Also available on Research Gate & Google Scholar.
Aguirre, A, SC Gardner, JC Marsh, SG Delgado, CJ Limpus, and WJ Nichols. 2006. Potential human health risks associated with the consumption of sea turtle meat and eggs: A global perspective. Submitted paper, 26th Annual Symposium on Sea Turtle Biology and Conservation, Island of Crete, Greece, April 2006.
POTENTIAL HUMAN HEALTH RISKS ASSOCIATED WITH THE CONSUMPTION OF SEA TURTLE MEAT AND EGGS: A GLOBAL PERSPECTIVE
A. Alonso Aguirre1, Susan C. Gardner2, Jesse C. Marsh3, Stephen G. Delgado4, Colin J. Limpus5, and Wallace J. Nichols6
1 Wildlife Trust, Columbia University, New York, New York, USA
2 Centro de Investigaciones Biológicas del Noroeste, La Paza, Baja California Sur, Mexico 3 Monterey Bay Aquarium, California, USA
4 University of Wisconsin, Madison, Wisconsin, USA
5 Queensland Turtle Research, Capalaba, Qld, Australia
6 California Academy of Sciences, San Francisco, California, USA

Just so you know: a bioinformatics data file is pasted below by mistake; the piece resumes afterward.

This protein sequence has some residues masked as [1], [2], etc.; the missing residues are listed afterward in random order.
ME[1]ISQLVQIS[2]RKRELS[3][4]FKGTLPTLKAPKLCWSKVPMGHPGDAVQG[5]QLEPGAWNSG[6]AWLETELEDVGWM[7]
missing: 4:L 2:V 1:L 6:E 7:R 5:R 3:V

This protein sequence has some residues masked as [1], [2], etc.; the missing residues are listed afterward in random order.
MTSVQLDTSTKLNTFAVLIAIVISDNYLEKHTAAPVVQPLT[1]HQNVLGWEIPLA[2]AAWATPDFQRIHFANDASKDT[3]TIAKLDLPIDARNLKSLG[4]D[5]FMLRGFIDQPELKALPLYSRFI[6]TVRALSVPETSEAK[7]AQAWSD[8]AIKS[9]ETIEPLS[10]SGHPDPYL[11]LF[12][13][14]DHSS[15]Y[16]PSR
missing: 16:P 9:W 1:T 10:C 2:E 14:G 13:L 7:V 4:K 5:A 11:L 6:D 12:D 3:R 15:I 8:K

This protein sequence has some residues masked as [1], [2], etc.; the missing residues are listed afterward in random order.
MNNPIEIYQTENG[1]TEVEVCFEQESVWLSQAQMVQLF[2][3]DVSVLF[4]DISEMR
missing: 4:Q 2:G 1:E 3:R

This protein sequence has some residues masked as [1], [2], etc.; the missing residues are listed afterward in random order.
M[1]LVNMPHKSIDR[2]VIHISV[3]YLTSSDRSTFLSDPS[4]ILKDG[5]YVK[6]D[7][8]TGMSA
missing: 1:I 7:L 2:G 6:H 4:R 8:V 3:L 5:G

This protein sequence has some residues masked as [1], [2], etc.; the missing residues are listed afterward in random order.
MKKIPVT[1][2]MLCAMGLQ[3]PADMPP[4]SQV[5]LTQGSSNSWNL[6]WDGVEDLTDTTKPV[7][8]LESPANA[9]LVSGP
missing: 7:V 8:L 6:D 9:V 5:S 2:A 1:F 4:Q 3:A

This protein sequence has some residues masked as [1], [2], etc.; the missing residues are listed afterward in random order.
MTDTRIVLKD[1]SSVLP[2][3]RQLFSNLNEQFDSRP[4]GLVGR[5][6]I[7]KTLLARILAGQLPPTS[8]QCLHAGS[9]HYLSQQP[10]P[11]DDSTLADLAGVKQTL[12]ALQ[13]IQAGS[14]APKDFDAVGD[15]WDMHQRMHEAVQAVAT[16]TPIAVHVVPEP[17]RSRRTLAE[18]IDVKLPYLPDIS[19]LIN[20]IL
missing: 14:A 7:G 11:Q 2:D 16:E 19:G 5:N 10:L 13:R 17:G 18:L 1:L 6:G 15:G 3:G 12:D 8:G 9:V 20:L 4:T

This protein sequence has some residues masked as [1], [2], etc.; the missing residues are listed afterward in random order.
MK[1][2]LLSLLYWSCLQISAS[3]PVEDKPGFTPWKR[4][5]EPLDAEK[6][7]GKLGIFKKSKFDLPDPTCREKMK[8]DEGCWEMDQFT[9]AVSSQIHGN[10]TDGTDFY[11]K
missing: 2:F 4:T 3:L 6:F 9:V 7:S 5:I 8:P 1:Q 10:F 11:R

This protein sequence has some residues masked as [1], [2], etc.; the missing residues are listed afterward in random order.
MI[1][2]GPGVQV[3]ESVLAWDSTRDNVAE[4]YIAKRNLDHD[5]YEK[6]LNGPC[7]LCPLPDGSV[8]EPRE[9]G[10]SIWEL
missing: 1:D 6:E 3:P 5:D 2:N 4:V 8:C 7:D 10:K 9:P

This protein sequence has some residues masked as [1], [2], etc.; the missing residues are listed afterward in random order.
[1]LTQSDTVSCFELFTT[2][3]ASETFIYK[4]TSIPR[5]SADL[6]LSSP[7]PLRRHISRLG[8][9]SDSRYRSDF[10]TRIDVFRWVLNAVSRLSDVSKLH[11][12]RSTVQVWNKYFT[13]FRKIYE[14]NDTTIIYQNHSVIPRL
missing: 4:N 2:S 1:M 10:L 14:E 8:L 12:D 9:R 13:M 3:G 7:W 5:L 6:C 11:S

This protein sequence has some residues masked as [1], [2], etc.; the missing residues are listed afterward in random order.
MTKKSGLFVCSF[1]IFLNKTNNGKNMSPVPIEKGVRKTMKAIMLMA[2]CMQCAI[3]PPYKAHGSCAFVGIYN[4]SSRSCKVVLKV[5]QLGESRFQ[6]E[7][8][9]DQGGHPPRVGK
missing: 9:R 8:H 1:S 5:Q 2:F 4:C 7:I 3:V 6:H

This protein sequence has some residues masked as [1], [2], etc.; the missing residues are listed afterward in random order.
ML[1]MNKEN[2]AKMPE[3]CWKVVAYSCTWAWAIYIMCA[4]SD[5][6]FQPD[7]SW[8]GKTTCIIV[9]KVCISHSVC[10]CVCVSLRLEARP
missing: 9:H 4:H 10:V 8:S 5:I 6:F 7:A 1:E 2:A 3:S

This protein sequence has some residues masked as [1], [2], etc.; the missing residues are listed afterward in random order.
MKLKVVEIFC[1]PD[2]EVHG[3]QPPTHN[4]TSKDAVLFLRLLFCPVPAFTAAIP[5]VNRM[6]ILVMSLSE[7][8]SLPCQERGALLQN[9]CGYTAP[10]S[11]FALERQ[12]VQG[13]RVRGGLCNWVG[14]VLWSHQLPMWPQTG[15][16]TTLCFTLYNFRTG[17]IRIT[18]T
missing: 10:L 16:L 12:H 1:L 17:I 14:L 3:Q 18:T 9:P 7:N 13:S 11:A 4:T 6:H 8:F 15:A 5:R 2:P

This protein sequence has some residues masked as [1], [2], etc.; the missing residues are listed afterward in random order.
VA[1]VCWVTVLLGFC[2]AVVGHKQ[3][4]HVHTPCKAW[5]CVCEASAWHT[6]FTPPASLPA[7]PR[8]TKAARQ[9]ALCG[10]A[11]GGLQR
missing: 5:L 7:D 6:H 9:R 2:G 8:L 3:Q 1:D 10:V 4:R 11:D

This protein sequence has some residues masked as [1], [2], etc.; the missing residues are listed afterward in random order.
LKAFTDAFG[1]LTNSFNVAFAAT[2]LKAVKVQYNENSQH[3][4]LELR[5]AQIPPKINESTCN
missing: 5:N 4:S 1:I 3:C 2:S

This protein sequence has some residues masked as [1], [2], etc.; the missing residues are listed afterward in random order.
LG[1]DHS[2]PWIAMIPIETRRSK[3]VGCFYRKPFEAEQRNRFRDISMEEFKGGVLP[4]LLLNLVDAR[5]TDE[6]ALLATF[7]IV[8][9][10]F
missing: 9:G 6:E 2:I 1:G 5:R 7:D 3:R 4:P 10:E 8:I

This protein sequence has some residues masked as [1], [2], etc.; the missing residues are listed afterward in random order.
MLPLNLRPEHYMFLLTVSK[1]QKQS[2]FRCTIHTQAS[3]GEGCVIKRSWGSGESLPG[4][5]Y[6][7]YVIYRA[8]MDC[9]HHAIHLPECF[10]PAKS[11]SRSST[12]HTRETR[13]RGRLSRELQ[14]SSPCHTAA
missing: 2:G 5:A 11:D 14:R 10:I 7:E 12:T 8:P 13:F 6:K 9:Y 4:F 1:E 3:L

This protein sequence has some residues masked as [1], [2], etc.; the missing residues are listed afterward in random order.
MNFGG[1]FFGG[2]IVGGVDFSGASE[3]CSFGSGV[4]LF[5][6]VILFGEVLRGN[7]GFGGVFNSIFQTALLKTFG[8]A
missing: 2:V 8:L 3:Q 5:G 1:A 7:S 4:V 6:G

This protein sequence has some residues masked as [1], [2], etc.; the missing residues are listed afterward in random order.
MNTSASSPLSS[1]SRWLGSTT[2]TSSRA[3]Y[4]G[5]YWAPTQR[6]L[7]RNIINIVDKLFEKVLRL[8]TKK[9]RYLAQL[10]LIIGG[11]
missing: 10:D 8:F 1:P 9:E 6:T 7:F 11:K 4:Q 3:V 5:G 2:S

Despite current international regulations, sea turtle products (e.g., meat, adipose tissue, organs, blood and eggs) remain common food items for many communities worldwide. The consumption of sea turtles, however, may have adverse human health effects due to the presence of bacteria, parasites, biotoxins and environmental contaminants. Reported health effects of consuming sea turtles or their eggs infected with zoonotic infectious agents include diarrhea, vomiting, and extreme dehydration, which in several occasions has resulted in hospitalization and death. Documented cases in the literature include an outbreak of gastroenteritis caused by Salmonella Chester affecting a coastal Aboriginal community lasting one week in Australia affecting 37 people. In Costa Rica, individuals have been hospitalized after the consumption of raw turtle eggs contaminated with Vibrio mimicus. Otherzoonotic agents found in sea turtles which may also represent a risk to human health include Escherichia coli and Cryptosporidium sp. Human fatalities and illnesses induced by poisoning from eating marine turtles have been reported throughout the Indo-Pacific region. Not every turtle is poisonous but when a toxic turtle occurs in the diet of a village it usually impacts groups of people including entire families with alarming effects. How individual turtles become toxic is not clear. It is generally believed that the toxin(s) originates in the invertebrate or algal food species of turtles. Similarly, the tissues within the turtle where the toxins accumulate have yet to be identified. To the best of our knowledge no studies have been performed correlating sea turtle organic contaminant or heavy metal levels, consumption of meat or eggs and risks to human health. Levels of cadmium in livers from stranded green turtles in Australia were up to three times higher than the levels reported in other sea turtles, fish, and crustaceans. The liver cadmium levels were found to be sufficiently high to warrant health concerns for indigenous people consuming green turtles in that part of the world. Both published data and anecdotal information suggest that the consumption of sea turtles can have negative effects on human health. Women and children in particular are most at risk of suffering from any adverse effects associated with sea turtle consumption. Although contaminant levels vary according to sea turtle species and location, recent research suggests that turtles in Baja California may have elevated contaminant levels, and their consumption is cause for concern. The health data presented in this review provide a compelling argument for the reduction of human consumption of sea turtles. Dissemination of this information may improve public health and simultaneously result in enhanced conservation of these endangered species.
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